This article is from the archives of the UB Reporter.

Electronic Highways

Published: November 21, 2002

Slogging through the blogs

They're everywhere—they're serious and funny, left-wing and right-wing, personal and insightful, boring and captivating and annoying. And not necessarily all at once. They come in all stripes, shapes and manners.

But what, exactly, is a blog? Short for Web log, a blog usually is a frequently updated, diary-like Web site, with the most recently dated entries appearing first. It usually contains opinions, links of interest and often commentary on news and current events. Some are revered for their intense coverage of a specific topic, others read like a rambling account of mundane activities. Many blogs are created by one individual, while some invite participation and response from others. And bloggers take pride in carefully choosing links to other sites, including other blogs. Search InfoTrac for the term "blog*" to retrieve a wealth of articles on many aspects of blogs and blogging.

Easy-to-use, free software often is available on the Web, making it possible for anyone to author a blog. A blog almost is a cross between a personal email or a chat and a traditional Web site, created for the whole world to see. A Closer Look at Web logs by librarian Cindy Curling points the reader to sources for finding blogs and for building and hosting tools available on the Internet.

Blogs are ubiquitous. The events of Sept. 11, 2001 generated the spontaneous participation of people and their computers to keep each other informed as developments unraveled and the community need for information and support was immediate. Increasingly, corporations and educational institutions are experimenting with blog applications to meet their missions. Even college courses on blogging are emerging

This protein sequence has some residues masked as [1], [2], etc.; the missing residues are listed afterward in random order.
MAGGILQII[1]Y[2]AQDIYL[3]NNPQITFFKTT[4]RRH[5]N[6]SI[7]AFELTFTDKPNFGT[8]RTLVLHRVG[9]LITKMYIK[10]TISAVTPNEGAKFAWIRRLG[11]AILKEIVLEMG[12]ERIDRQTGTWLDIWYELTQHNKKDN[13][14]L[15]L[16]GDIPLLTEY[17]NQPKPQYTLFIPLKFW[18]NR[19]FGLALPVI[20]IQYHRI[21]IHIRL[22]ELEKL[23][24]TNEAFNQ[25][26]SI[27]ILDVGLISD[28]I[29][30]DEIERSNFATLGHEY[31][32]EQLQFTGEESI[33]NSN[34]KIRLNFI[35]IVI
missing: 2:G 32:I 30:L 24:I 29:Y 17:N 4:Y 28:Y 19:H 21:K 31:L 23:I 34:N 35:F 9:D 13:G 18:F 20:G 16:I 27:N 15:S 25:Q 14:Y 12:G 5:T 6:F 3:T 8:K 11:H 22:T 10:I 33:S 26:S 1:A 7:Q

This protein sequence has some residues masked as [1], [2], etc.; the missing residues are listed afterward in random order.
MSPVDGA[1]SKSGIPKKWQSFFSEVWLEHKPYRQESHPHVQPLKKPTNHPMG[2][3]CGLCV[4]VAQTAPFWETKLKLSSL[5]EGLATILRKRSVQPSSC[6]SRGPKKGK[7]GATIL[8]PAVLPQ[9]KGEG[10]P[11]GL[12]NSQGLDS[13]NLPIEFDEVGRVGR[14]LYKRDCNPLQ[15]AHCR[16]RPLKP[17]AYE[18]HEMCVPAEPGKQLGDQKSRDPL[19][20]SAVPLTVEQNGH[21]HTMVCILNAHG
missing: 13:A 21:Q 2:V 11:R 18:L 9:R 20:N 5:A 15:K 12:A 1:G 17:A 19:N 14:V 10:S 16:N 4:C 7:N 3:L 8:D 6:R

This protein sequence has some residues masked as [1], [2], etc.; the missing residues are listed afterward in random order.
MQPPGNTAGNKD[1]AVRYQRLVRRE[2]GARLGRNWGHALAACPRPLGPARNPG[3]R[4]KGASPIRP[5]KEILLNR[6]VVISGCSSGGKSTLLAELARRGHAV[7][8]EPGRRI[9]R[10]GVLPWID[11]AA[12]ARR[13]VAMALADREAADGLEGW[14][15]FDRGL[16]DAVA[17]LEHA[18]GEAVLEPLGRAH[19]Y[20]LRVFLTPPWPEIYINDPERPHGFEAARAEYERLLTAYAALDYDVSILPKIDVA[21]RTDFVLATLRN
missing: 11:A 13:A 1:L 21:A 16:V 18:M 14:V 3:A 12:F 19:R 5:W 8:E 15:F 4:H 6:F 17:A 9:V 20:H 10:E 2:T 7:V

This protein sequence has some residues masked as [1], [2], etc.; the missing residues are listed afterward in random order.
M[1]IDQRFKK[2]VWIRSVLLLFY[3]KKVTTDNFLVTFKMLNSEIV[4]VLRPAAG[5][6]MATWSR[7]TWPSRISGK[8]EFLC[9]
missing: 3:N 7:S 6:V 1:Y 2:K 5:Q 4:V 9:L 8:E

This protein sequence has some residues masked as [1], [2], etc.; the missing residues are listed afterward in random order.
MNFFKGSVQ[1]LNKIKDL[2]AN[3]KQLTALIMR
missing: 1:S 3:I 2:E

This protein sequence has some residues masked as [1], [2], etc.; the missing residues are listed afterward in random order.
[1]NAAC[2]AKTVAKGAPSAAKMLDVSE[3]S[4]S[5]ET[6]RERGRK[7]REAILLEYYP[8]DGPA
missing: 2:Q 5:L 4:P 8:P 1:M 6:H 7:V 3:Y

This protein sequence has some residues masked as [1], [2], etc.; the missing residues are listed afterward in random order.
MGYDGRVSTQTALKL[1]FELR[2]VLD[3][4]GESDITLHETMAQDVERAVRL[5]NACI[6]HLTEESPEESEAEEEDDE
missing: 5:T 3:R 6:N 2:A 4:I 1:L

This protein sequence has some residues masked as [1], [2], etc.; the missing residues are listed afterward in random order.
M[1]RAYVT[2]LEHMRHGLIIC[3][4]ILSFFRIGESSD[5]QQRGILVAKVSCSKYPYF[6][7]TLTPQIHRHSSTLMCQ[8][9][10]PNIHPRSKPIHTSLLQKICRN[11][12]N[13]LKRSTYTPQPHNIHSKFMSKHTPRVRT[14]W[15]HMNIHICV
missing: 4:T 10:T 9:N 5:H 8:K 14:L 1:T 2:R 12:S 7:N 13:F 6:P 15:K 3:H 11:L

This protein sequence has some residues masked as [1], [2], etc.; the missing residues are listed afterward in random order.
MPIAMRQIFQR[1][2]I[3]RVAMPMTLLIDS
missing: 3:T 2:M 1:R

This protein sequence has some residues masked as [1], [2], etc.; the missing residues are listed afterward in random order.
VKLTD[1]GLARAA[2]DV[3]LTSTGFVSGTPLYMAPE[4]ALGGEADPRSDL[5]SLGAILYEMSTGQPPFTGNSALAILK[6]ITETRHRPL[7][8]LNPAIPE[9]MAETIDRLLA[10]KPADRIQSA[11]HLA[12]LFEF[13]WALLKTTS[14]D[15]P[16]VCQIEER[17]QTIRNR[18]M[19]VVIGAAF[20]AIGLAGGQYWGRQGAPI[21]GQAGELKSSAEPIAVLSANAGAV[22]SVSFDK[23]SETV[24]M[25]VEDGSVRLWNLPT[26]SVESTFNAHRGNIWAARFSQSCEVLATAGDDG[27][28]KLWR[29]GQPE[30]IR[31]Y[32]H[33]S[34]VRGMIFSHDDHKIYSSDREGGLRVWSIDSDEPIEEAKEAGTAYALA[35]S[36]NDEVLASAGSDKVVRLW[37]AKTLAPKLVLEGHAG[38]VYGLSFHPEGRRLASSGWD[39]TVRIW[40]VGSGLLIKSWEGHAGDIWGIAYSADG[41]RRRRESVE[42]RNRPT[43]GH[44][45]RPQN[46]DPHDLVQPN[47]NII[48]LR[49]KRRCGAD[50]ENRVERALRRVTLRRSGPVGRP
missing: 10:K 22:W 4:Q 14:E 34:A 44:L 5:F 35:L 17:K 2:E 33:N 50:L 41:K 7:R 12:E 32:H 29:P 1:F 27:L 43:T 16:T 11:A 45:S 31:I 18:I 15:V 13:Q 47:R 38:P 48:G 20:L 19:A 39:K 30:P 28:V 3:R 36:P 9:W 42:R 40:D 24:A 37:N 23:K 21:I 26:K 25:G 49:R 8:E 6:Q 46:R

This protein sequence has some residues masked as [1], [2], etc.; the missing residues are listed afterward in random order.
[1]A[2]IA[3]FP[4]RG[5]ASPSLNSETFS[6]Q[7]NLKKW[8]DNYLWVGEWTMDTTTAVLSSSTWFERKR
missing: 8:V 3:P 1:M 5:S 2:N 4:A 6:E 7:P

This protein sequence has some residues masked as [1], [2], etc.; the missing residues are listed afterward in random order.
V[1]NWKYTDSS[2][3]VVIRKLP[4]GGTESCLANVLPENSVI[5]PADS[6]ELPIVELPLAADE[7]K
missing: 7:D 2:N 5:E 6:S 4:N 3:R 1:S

Some blogs call to task and hold accountable the mainstream news media; the mainstream media, in turn, have adopted the blog format for their own use. The Web log Blog reports on blogging as journalism. The CyberJournalist List is a directory of journalist's blogs featured on professional news sites or published independently.

Lawyers also are on the blogging edge. Law blogs, often called "blawgs," are created by law professors, lawyers and law students. A list of law blogs is posted on the Jurist Web site One of the most widely read blogs is InstaPundit created by University of Tennessee law professor Glenn Reynolds. Jurist also links to Buffalo attorney Bill Altreuter's blog, Outside Counsel Immediately after the recent oral arguments for the copyright case Eldred v. Ashcroft in the U. S. Supreme Court, law bloggers provided early reports of the proceedings on LawMeme, a blog focusing on law, technology and policy sponsored by the Information Society Project at Yale Law School. Tomorrow, the same group at Yale is sponsoring a program, "Revenge of the Blogs," that will be open to the public and feature some well known bloggers. No doubt, a participant from the audience or perhaps a panelist will be blogging in real time, informing the world even as program events unfold. Have palm pilot—or laptop—will blog!

—Nina Cascio and Rick McRae, University Libraries